Section 49. The written instrument in which a contract of insurance is set forth, is called a policy of insurance.
Section 50. The policy shall be in printed form which may contain blank spaces; and any word, phrase, clause, mark, sign, symbol, signature, number, or word necessary to complete the contract of insurance shall be written on the blank spaces provided therein.
Any rider, clause, warranty or endorsement purporting to be part of the contract of insurance and which is pasted or attached to said policy is not binding on the insured, unless the descriptive title or name of the rider, clause, warranty or endorsement is also mentioned and written on the blank spaces provided in the policy.
Unless applied for by the insured or owner, any rider, clause, warranty or endorsement issued after the original policy shall be countersigned by the insured or owner, which countersignature shall be taken as his agreement to the contents of such rider, clause, warranty or endorsement.
Group insurance and group annuity policies, however, may be typewritten and need not be in printed form.
What is a policy of insurance?
Sec. 49 defines a policy of insurance as a written instrument in which the contract of insurance is set forth.
Who signs the policy of insurance:
Generally, only the insurer or his duly authorized agent signs the policy. It need not be singed by the insured EXCEPT where the express warranties are contained in a separate instrument forming part of the policy, in which case, Sec. 70 requires that the instrument be so signed.
Why are the terms of the policy important?
They are important because they measure the liability of the insurer on one hand, and the other hand, strict compliance with the terms are required for the recovery on the part of the insured.
Is the policy and the Contract one and the same thing?
NOPE. A contract is a meeting of the minds of the insured and the insurer. (Remember CLV?) The policy ONLY the formal written instrument evidencing the contract.
What is usually the best evidence that a contract has been entered into between the insurer and the insured?
Delivery of the policy by the insurer to the insured.
What are the effects of the delivery of the policy?
If the delivery is conditional, non-fulfillment of the condition bars the contract from taking effect.
If the deliver is unconditional, the insurance becomes effective at the time of delivery.
What is a rider?
It is a printed or typed stipulation contained on a slip of paper attached to the policy and forming an integral part of the policy. Riders are usually attached to the policy because they constitute additional stipulations between the parties.
What happens if there is an inconsistency between the policy and the rider?
RIDER prevails, as being a more deliberate expression of the agreement of the contracting parties.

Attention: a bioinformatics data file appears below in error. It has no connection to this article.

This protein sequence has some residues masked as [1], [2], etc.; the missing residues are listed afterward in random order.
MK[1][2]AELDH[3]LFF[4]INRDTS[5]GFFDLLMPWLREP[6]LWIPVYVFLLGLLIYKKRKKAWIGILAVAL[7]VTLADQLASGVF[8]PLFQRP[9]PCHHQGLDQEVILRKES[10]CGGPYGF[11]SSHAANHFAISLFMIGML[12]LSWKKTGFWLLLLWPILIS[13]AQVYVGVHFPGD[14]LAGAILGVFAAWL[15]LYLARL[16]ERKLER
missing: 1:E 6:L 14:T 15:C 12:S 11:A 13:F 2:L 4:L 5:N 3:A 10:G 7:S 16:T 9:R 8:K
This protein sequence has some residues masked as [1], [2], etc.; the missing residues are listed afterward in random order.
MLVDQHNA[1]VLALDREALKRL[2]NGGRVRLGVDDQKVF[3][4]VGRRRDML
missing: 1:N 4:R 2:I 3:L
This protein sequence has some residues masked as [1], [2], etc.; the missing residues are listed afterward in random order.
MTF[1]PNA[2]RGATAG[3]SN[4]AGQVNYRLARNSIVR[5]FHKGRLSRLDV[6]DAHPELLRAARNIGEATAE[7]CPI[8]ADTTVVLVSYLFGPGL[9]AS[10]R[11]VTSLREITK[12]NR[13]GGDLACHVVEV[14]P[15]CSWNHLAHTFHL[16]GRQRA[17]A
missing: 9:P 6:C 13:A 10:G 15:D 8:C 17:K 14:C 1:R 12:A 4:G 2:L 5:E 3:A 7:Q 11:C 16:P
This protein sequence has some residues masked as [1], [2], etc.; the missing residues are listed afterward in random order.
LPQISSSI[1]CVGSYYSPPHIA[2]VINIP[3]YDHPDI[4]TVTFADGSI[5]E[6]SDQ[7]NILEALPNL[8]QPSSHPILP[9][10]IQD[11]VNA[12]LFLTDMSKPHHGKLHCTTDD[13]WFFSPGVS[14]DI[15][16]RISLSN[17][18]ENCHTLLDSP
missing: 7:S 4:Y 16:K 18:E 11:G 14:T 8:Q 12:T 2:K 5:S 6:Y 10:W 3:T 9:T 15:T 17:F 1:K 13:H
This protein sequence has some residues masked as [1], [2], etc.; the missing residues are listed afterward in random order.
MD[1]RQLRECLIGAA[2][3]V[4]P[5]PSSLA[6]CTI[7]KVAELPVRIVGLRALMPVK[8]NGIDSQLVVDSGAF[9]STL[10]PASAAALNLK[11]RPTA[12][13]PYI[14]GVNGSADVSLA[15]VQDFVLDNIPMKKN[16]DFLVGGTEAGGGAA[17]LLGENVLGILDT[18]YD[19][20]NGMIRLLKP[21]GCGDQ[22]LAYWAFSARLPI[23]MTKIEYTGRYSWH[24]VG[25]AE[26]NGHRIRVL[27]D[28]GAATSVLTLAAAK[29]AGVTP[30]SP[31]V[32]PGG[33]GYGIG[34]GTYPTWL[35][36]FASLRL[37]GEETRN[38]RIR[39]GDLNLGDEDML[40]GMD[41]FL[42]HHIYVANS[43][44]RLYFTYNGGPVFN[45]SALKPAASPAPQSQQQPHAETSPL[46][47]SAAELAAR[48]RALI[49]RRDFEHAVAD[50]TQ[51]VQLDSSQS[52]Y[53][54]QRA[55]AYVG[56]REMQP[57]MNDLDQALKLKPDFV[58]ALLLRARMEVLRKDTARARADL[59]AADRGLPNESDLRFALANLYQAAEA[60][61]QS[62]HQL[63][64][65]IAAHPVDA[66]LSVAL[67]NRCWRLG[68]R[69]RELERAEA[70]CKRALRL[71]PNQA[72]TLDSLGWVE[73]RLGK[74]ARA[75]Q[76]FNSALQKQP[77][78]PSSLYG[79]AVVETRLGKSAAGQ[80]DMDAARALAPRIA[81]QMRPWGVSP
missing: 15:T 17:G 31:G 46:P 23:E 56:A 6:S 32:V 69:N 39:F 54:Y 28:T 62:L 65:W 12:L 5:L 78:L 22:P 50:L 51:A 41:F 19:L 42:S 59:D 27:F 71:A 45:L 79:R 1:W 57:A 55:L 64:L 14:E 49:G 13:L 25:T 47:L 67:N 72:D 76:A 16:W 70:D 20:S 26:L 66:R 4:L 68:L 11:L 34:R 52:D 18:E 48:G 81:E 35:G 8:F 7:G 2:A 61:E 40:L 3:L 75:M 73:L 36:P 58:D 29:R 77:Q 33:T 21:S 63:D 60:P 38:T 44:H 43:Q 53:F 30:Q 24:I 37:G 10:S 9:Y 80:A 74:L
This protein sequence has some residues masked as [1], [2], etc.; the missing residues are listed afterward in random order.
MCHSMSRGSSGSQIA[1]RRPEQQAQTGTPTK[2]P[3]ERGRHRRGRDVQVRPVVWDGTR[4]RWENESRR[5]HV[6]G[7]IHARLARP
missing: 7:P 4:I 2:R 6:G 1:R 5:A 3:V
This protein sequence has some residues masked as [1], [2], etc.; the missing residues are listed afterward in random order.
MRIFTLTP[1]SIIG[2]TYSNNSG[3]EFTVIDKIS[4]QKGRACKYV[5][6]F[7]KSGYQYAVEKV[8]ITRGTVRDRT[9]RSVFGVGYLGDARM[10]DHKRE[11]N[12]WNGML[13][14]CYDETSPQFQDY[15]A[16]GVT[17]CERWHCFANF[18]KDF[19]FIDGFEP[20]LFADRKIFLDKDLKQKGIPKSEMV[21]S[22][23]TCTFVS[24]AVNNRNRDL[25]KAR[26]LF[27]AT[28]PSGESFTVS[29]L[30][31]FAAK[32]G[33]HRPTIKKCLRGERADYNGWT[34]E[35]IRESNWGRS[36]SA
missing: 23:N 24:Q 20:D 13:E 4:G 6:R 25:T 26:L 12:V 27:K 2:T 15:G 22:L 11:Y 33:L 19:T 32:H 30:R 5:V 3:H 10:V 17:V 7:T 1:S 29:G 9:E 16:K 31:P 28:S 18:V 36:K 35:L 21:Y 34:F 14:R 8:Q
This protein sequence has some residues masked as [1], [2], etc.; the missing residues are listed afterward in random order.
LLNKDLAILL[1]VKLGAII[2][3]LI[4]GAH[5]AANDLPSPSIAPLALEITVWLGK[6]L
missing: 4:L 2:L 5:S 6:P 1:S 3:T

What are the requirements in order that a rider be binding upon the insured?
1) Descriptive title or name of the rider which is pasted or attached to a policy MUST be mentioned and written on the blank spaces provided for in the policy; and
2) Unless applied for by the insured or owner, said insured or owner MUST countersign the rider.
Do the preceding requirements apply only to riders?
NO. they apply also to warranties, clauses and endorsements.
What are warranties?
Warranties are inserted or attached to a policy to eliminate specific potential increases of hazard during the policy term owing to actions of the insured, or conditions of property.
What are clauses?
Clauses are agreements between the insurer and the insured on certain matters relating to the laibiity of the insurer in case of loss.
What are examples of clauses:
1) ¾ Clause – where the insurer is liable for only ¾ of the loss or damage to the insured
2) Loss Payable clause – where the loss if any is payable to the party or parties named, as their interests may appear.
3) Change of Ownership clause where the insurance will insure to the benefit of whomsoever, during the continuance of the risk, may become the owner of the interest insured.
What is an endorsement?
An endorsement is any provision added to an insurance contract altering its scope or application. Examples would be those additions to the contract changing the amount, the rate or the term of the same.
What does Sec. 226 say?
Section 226. No policy, certificate or contract of insurance shall be issued or delivered within the Philippines unless in the form previously approved by the Commissioner, and no application form shall be used with, and no rider, clause, warranty or endorsement shall be attached to, printed or stamped upon such policy, certificate or contract unless the form of such application, rider, clause, warranty or endorsement has been approved by the Commissioner.